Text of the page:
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Speaker John Boehner gave an economic speech Thursday to the Economic Club of DC called “Liberating America’s Economy.” It contained the usual claptrap about too much government spending and too many taxes on the job creators, etc...Government regulations are also a big target for conservatives to attack because they say it hinders the free market system and in turn kills job creation. They do love certain federal regulations like the blocking of importation of cheaper drugs to America so Big Pharma can keep their monopoly, but I digress. Boehner seized on the number 219 in his speech to attack the Executive Branch for implementing rules which will cost America $100 million, two hundred and nineteen times. Get it?
“At this moment, the Executive Branch has 219 new rules in the works that will cost our economy at least $100 million. “That means under the current Washington agenda, our economy is poised to take a hit from the government of at least $100 million -- 219 times. “I think it’s reasonable to ask: is it wise to be doing all of this right now?
“The current regulatory burden coming out of Washington far exceeds the federal government’s constitutional mandate. And it’s hurting job creation in our country at a time when we can’t afford it.
“As I mentioned earlier, there are 219 major regulatory actions in the works by the federal bureaucracy right now. We know seven of them will each have an economic impact of $1 billion or more. “The biggest is an EPA rule that could have an impact of as much as $90 billion. “The president acted wisely by halting the implementation of this rule. I would urge the White House to build on it by disclosing to the American people the cost estimates for the remaining 212 ‘economically significant’ rules it has planned.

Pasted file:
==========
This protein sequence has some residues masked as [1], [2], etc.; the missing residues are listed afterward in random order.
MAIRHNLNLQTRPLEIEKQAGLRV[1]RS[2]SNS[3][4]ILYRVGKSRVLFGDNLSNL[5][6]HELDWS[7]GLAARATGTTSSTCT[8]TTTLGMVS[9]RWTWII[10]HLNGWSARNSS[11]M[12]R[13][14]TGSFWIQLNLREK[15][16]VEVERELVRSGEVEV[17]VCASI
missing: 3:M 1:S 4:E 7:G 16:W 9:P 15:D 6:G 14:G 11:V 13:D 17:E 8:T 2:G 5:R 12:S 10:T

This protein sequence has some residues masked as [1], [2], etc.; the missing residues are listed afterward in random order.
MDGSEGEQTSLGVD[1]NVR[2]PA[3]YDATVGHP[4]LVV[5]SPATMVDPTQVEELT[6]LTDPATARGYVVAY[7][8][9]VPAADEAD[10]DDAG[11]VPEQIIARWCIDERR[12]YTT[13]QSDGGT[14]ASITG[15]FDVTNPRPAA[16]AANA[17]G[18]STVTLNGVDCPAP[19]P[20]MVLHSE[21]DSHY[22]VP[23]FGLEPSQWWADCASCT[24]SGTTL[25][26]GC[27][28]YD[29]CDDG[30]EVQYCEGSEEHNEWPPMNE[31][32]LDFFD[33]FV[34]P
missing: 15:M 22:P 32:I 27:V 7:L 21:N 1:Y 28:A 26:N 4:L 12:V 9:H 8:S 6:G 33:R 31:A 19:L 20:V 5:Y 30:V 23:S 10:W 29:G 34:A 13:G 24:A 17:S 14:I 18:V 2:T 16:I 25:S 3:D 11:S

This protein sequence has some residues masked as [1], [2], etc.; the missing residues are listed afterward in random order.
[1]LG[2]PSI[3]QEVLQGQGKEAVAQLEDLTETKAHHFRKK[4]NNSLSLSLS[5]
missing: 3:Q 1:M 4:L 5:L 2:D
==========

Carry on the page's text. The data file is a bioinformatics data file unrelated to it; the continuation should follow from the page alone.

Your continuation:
When will Republicans stop using information they glean about the economy from former Bushie's? Anyway, the numbers he used like "219" was a complete falsehood and the Washington Post has the Pinocchio's to prove it.
The federal government is required to identify regulations that could have an economic impact of more than $100 million, but people frequently misunderstand what that means. It does not necessarily mean $100 million in costs; in fact, it can also mean more than a $100 million in benefits.
The Congressional Research Service earlier this year made this clear when it examined the 100 major regulatory rules issued in 2010. The report — which is actually posted on the speaker’s Web site — found that 37 of the 100 rules were deemed “major” because they involved the transfer of federal funds to recipients (such as grants, food stamps, or crop payments). In most cases, this meant more money in people’s pockets, not costs to businesses. (There were another nine rules that decreased transfer payments.)
Six of the rules were labeled major because they triggered economic activity by consumers; these all had to do with hunting seasons and bag limits for certain types of migratory birds. Four other rules established new fees (such as increased costs for passports) to fund government operations; others were considered “major” for a variety of reasons.
Finally, 39 of the 100 rules were expected to have either $100 million in annual compliance costs, $100 million in annual benefits, or both. In some cases, the ranges were so large that it was difficult to conclude whether the result was a positive or negative benefit. But in 14 cases, the lowest estimate of the benefits exceeded the highest estimate of the costs.
Oh, and about the Bushie:
So where did the number of “219” come from? It appears to have started with an opinion column in Politico by Susan E. Dudley, the director of the George Washington University Regulatory Studies Center and a top regulatory official in the George W. Bush administration. Dudley derived the list from the White House budget office’s agenda of upcoming regulation, and she graciously walked us through OMB’s Web site to find all 219 rules.